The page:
Budi Sutrisno, Jakarta – As The Jakarta Post continues on its path of transformation, it has appointed M. Taufiqurrahman as its seventh editor-in-chief, effective on Oct. 1.
The change of leadership comes at a critical time when the world is facing the COVID-19 pandemic, which has taken more than 1 million lives worldwide and brought countries into recession.
Taufiq, 43, is replacing Nezar Patria who had served as the Post's chief editor since 2018. He was the deputy chief editor, serving at Nezar's side as he led the Post's first phase of digital transformation, converging its newspaper and digital operations.
Amid the global trend of declining print revenue during the pandemic, it is expected in the coming years that the Post can accelerate the transformation through strengthening its digital presence and focusing on meeting the needs of its local and international readers.
Taufiq said the pandemic had presented a greater threat to the media industry, which had changed tremendously with the outsize role of social media and aggregator service.
"COVID-19 and its political ramifications also brought a fresh realization about the importance of the media, old and new. More and more people rely on the media to get their news and debunk some fake news and hoaxes about COVID-19 and politics in general," he said on Wednesday.
Taufiq has been with the Post for 16 years, starting off as a cub reporter in 2004. In the last several years, he has taken on leadership roles as managing editor before becoming the deputy chief editor.
Moving forward, he said he had set a vision for the Post to chart a new course that would allow for the publication to continue producing good journalism and have a sustainable operation for the unforeseeable future.
While expressing his highest appreciation for Nezar for the successful digital and print newsroom convergence, the Post CEO Yudi Wanandi welcomes Taufiq on his new journey.
"These are hard days, but none of us are alone in this. With Taufiq at the helm, we are certain we can weather the storm together," he said.
Yudi said as a media organization, the Post remains committed in its role as "a beacon of fairness and truth".
Established in 1983, the Post has become the leading English language newspaper in Indonesia, guarding the country through political and economic crises and its transition to democracy.
During the pandemic, it has continued to push boundaries to keep informing readers during the world's worst public health crisis.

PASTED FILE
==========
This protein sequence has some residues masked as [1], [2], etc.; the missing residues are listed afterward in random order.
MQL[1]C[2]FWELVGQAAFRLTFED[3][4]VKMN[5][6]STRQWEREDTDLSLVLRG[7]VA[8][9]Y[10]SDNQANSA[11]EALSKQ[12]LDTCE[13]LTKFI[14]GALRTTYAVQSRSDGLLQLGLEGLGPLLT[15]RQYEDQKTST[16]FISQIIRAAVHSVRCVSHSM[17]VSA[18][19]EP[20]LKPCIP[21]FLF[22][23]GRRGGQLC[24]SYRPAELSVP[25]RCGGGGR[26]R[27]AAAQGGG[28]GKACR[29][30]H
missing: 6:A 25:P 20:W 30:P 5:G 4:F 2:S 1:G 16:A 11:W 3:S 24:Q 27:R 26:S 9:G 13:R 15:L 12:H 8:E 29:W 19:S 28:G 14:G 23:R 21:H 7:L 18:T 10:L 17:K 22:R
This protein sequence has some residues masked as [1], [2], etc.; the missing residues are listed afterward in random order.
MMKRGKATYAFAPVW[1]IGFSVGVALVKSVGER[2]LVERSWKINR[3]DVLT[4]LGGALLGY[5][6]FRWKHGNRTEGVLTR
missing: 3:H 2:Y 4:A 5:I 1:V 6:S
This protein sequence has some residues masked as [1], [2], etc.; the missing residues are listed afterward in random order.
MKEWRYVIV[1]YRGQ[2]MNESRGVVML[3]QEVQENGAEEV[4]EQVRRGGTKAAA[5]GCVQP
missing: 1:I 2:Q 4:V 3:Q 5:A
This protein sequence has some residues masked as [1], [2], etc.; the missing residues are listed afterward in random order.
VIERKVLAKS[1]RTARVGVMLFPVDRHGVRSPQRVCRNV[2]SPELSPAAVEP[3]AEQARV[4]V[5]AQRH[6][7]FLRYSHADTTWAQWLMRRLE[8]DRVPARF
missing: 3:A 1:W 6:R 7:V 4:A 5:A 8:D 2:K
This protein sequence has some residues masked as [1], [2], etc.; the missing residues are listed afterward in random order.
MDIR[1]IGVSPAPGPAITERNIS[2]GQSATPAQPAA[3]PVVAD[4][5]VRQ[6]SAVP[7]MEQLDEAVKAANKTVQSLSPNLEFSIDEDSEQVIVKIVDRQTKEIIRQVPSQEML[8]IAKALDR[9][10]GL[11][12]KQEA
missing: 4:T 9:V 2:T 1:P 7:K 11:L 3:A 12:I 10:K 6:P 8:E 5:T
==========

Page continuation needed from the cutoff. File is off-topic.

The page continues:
Since March, it has put down paywall on COVID-19 articles on its website so that people can get the latest update on the coronavirus situation in the country and beyond. For the first time in its 37 years of existence, the Post has also printed remotely to keep staff members safe during the outbreak.
To improve engagement, it has also pioneered webinars and online talk shows that have gathered thousands of views and sparked discussions on current affairs in the country.
In August, the Post won the 2020 Public Service Journalism Award from the Society of Publishers in Asia (SOPA) for the #NamaBaikKampus (#CampusReputation) collaboration.
Along with seven prominent news publishers in Asia Pacific, it is currently participating in the first Google News Initiative Asia-Pacific (GNI APAC) Subscription Lab, an initiative from the World Association of Newspapers and News Publishers (WAN-IFRA), FTI Consulting and Google to help the companies develop their digital subscription business.
Nezar, who is leaving the Post after being appointed director at state-owned postal company PT Pos Indonesia, congratulated Taufiq, calling him one of the Post best members. "Under his direction, the Post can leap forward," he said.
Nezar also expressed his appreciation of the people he had worked with at the Post, saying that the publication's strong resources could propel the development of the outlet to a higher level.
"The Post has a strong influence that was not built overnight but by 37 years of hard work by journalists and the best minds who follow the principles of good journalism – a few among the industry in the country that can consistently do so," he said.